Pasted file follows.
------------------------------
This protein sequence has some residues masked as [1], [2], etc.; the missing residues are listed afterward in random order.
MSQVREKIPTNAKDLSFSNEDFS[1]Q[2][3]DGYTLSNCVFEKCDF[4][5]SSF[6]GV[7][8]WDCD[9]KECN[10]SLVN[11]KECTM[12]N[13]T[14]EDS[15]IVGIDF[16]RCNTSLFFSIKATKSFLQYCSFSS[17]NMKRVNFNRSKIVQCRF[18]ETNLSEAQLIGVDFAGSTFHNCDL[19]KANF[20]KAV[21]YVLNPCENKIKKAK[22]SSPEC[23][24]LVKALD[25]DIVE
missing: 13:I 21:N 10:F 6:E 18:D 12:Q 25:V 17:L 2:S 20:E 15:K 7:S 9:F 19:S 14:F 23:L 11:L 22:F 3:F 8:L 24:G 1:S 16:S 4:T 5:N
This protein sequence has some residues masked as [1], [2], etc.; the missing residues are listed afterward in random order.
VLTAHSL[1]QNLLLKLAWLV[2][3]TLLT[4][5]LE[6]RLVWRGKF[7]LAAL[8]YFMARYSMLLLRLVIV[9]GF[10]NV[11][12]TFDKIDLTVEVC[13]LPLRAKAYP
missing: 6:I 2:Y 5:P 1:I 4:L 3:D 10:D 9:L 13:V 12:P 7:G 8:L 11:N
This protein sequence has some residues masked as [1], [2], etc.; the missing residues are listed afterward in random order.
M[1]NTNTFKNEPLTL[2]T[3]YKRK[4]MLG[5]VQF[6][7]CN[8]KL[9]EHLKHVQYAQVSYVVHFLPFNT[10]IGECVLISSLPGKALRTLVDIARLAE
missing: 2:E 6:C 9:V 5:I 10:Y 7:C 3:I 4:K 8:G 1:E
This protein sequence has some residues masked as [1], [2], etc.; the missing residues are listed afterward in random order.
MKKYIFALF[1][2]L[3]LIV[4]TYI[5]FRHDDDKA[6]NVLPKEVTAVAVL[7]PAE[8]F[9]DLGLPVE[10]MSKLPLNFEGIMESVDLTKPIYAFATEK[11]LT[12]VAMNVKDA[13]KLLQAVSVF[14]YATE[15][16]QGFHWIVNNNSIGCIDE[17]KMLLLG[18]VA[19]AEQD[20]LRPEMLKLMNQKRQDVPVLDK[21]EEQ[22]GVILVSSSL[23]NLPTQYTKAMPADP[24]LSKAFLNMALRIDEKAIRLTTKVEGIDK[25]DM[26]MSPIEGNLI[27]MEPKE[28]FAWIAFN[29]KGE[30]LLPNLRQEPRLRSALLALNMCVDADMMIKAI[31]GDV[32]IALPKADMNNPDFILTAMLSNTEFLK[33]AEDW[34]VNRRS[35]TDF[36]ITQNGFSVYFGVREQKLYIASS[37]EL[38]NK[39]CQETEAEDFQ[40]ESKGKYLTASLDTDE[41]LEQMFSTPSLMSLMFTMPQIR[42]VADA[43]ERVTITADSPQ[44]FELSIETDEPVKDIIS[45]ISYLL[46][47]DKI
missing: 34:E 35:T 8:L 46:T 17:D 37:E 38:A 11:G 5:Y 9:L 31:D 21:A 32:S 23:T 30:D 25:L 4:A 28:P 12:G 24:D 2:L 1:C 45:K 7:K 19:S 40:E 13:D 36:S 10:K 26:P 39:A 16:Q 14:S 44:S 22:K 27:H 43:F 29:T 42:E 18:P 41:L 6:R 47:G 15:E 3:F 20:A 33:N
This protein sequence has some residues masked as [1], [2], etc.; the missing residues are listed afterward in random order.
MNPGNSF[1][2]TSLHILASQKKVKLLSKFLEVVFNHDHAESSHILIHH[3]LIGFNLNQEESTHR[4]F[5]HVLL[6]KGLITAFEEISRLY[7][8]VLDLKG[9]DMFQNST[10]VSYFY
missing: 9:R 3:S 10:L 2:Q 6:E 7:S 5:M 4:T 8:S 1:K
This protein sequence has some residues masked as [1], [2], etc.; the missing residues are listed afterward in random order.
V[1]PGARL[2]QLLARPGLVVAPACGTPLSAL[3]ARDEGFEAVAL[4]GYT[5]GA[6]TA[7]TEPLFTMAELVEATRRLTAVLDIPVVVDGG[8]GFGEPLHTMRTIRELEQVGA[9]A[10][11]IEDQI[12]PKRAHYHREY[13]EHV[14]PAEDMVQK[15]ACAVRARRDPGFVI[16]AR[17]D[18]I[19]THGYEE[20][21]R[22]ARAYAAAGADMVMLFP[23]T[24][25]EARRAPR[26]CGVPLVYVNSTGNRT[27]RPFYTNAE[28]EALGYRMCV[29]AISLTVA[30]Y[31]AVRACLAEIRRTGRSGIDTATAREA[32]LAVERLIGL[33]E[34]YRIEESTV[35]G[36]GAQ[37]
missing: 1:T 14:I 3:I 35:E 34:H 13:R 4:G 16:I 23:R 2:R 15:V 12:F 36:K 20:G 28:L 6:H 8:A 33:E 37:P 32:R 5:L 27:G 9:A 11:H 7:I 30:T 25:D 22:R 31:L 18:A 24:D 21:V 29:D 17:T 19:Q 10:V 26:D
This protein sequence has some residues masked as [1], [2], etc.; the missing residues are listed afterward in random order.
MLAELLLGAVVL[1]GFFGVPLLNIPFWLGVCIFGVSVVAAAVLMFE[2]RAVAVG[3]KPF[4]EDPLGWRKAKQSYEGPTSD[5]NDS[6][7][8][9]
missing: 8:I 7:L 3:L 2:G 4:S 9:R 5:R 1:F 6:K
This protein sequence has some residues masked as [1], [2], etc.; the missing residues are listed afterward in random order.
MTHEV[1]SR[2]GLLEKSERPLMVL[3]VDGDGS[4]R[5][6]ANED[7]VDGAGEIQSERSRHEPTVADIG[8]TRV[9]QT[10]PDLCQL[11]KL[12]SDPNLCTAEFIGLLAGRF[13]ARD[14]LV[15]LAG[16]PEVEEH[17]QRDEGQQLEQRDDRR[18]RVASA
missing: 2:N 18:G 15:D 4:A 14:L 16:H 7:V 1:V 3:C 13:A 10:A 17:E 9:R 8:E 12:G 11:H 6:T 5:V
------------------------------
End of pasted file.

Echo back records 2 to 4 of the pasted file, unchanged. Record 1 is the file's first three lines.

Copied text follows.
This protein sequence has some residues masked as [1], [2], etc.; the missing residues are listed afterward in random order.
VLTAHSL[1]QNLLLKLAWLV[2][3]TLLT[4][5]LE[6]RLVWRGKF[7]LAAL[8]YFMARYSMLLLRLVIV[9]GF[10]NV[11][12]TFDKIDLTVEVC[13]LPLRAKAYP
missing: 6:I 2:Y 5:P 1:I 4:L 3:D 10:D 9:L 13:V 12:P 7:G 8:L 11:N
This protein sequence has some residues masked as [1], [2], etc.; the missing residues are listed afterward in random order.
M[1]NTNTFKNEPLTL[2]T[3]YKRK[4]MLG[5]VQF[6][7]CN[8]KL[9]EHLKHVQYAQVSYVVHFLPFNT[10]IGECVLISSLPGKALRTLVDIARLAE
missing: 2:E 6:C 9:V 5:I 10:Y 7:C 3:I 4:K 8:G 1:E
This protein sequence has some residues masked as [1], [2], etc.; the missing residues are listed afterward in random order.
MKKYIFALF[1][2]L[3]LIV[4]TYI[5]FRHDDDKA[6]NVLPKEVTAVAVL[7]PAE[8]F[9]DLGLPVE[10]MSKLPLNFEGIMESVDLTKPIYAFATEK[11]LT[12]VAMNVKDA[13]KLLQAVSVF[14]YATE[15][16]QGFHWIVNNNSIGCIDE[17]KMLLLG[18]VA[19]AEQD[20]LRPEMLKLMNQKRQDVPVLDK[21]EEQ[22]GVILVSSSL[23]NLPTQYTKAMPADP[24]LSKAFLNMALRIDEKAIRLTTKVEGIDK[25]DM[26]MSPIEGNLI[27]MEPKE[28]FAWIAFN[29]KGE[30]LLPNLRQEPRLRSALLALNMCVDADMMIKAI[31]GDV[32]IALPKADMNNPDFILTAMLSNTEFLK[33]AEDW[34]VNRRS[35]TDF[36]ITQNGFSVYFGVREQKLYIASS[37]EL[38]NK[39]CQETEAEDFQ[40]ESKGKYLTASLDTDE[41]LEQMFSTPSLMSLMFTMPQIR[42]VADA[43]ERVTITADSPQ[44]FELSIETDEPVKDIIS[45]ISYLL[46][47]DKI
missing: 34:E 35:T 8:L 46:T 17:D 37:E 38:A 11:G 5:Y 9:L 31:D 21:A 32:S 23:T 30:D 25:L 4:A 28:P 12:G 24:D 2:L 1:C 45:K 7:K 19:S 40:E 13:D 36:S 10:K 26:P 39:A 16:Q 14:S 44:S 22:K 27:H 43:F 29:T 42:E 18:P 41:L 6:R 47:G 15:E 3:F 20:A 33:N